Joe A. Wasserman and Christine E. Rittenour
Abstract: Male/female-based stereotypes appear to be widespread, providing a potential barrier to women's participation and success in gaming contexts, such as recreational gaming, competitive eSports, and game-based learning. Differences in the strength of stereotypes associated with different kinds of games, which would have im- plications for reducing these barriers, are currently unknown. In an online between-participants experiment manipulating the platform (analog tabletop, digital tablet computer, digital desktop computer) of the game Splendor, 105 participants responded to questions asking them to separately rate their perceptions of men's and women's affinity for the game. Confirming extant research on gaming stereotypes, they perceived women as having less of an affinity for this game. While this trend emerged similarly between all platforms of the game depicted, the magnitude of this difference was less when participants had a stronger social group identification with gamers. These perceptions did not depend on social group identification with women. Given the potential for stereotypes to discourage women from gaming and threaten their performance and learning in gaming contexts, as well as the prominent and persistent public interest in gaming, we suggest researchers further examine stereotypes and identity in the study of diverse games, game platforms, and powerful perceptions.
Joe A. Wasserman and Kevin Koban
Abstract: This study investigated the development of player skill and cognitive understanding of a game over repeated plays to (a) bridge separate research traditions on skill acquisition and games learning and (b) provide deeper insight into the process of developing mental models of games. 325 participants responded to an online questionnaire with questions concerning their experience with the game, Hive, as well as both open- and closed-ended items designed to compare their understanding of the game to an expert’s understanding. Open-ended items were content analyzed and modeled as a latent variable. As predicted, both player skill and mental model matching were positively associated with number of plays. Additionally, while player skill had a curvilinear relationship with number of plays that indicated diminishing returns on additional plays, that between cognitive understanding and plays appeared to be linear. The implications of these findings for the cognitive underpinnings of player skill—and for mental model matching theory in particular—are discussed. Supplemental online material is provided here: https://osf.io/3yeg2/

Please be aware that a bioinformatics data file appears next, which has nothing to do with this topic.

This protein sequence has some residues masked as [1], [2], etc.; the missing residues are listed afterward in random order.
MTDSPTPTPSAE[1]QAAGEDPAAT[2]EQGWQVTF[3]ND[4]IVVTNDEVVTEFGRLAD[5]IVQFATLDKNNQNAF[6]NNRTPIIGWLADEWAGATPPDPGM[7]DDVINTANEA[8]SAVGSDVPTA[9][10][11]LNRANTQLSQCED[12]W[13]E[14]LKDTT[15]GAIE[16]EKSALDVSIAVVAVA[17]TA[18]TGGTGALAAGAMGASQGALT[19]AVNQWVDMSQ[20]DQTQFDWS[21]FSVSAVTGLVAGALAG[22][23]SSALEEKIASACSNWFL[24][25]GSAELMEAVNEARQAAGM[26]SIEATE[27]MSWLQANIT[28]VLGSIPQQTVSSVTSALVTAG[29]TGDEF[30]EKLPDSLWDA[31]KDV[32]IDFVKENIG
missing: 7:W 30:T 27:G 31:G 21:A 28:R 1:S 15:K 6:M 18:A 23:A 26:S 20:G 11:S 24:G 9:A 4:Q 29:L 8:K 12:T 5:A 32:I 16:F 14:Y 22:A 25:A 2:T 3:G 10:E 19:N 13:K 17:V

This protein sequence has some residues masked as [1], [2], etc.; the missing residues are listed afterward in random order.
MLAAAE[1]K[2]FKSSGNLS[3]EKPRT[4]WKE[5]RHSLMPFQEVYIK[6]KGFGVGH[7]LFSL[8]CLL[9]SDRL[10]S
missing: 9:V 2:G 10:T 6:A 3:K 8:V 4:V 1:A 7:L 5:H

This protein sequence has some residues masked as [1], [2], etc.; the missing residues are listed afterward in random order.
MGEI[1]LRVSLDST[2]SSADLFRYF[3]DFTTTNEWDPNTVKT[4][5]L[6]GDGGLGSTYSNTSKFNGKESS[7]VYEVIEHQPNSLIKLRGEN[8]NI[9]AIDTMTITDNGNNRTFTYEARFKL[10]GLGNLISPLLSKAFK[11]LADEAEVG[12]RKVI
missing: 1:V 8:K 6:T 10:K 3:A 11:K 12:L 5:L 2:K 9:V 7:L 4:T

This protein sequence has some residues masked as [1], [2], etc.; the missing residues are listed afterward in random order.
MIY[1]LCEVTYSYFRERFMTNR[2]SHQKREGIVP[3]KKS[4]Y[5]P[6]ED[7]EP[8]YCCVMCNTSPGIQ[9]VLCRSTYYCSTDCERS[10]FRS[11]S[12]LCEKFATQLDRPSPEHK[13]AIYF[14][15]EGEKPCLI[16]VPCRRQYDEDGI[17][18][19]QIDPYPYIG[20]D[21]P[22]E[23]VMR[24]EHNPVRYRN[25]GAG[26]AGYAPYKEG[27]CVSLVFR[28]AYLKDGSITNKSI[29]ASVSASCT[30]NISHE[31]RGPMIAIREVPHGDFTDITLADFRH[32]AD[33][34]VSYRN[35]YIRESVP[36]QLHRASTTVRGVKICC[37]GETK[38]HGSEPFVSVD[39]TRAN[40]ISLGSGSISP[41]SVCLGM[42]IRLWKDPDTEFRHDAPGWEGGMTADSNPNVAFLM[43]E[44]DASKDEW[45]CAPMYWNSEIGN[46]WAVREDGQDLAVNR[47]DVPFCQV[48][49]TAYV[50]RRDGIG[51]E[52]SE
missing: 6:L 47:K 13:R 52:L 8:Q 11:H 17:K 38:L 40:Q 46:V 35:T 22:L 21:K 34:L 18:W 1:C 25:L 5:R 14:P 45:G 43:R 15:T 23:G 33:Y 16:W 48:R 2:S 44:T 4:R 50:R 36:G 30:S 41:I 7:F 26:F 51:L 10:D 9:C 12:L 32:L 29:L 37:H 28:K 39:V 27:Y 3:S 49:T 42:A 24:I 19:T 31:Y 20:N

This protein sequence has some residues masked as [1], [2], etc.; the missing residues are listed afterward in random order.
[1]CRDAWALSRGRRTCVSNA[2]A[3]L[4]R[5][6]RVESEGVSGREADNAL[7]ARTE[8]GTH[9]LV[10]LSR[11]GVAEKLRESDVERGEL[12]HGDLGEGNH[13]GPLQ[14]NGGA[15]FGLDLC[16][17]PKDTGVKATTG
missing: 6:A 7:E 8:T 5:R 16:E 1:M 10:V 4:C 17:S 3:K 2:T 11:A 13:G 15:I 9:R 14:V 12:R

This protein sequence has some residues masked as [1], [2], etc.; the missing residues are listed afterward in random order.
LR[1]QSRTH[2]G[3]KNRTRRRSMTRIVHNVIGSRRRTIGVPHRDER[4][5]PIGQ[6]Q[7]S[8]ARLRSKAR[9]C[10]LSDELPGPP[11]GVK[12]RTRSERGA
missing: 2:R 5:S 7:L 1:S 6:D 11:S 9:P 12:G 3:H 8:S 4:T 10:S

Joe A. Wasserman and Jaime Banks
Background. Although the effectiveness of game-based learning (GBL) is well- supported, much less is known about the process underlying it. Nevertheless, developing a mental model that matches the game system, which in turn models a real-world system, is a promising proposed process.
Aim. This article explores the first steps in model matching: identifying the entities and (complex) relations in a game system.
Method. Participants (N = 30) played the analog game DOMINION and completed a multi-step mental model mapping exercise. Categories of entities in mental model maps were inductively identified with grounded theory coding, while complex relations in mental model maps were identified via content analysis.
Results. Participants described formal game entities, player actions, sociality, learning processes, and subjective experience in their mental model maps. Participants identified very few complex relations—and no feedback loops—in their mental model maps.
Conclusions. Games—and analog games specifically—provide a breadth of resources for model matching and GBL. Through gameplay, learners come to affix conceptual meanings to material objects, a process dubbed lamination.
Supplement. Complex Relations Codebook
Rory McGloin, Joe A. Wasserman, and Andy Boyan
Abstract: The primary aim of this article is to provide a comprehensive review and elaboration of model matching and its theoretical propositions. Model matching explains and predicts individuals’ outcomes related to gameplay by focusing on the interrelationships among games’ systems of mechanics, relevant situations external to the game, and players’ mental models. Formalizing model matching theory in this way provides researchers a unified explanation for game-based learning, game performance, and related gameplay outcomes while also providing a theory-based direction for advancing the study of games more broadly. The propositions explicated in this article are intended to serve as the primary tenets of model matching theory. Considerations for how these propositions may be tested in future games studies research are discussed.
As part of a larger essay on combining classic media theory (uses & gratifications) with more recent methods from complexity science (agent based models), I created this simulation in which agents (squares) assess their current need for social interaction and choose to either (a) consume media independently or (b) interact with their neighbors. Behavior and emergent outcomes depend on tunable model parameters. Skip the essay and play with the agent based model here.
I was curious about whether and how much US presidential election voting dynamics could potentially be explained just by partisan voters reacting to the results of the previous election cycle, so I made this simulation. In this model, state-by-state partisan voter participation (a) increases after losing a presidential election and (b) decreases after winning. And these dynamics can reproduce historical outcomes! So the answer is: maybe? Play with the agent based model here.
Games & Learning Syllabus
The syllabus for my Games & Learning class (Spring 2018), a combined upper-level undergraduate/graduate course with a boardgame design final project.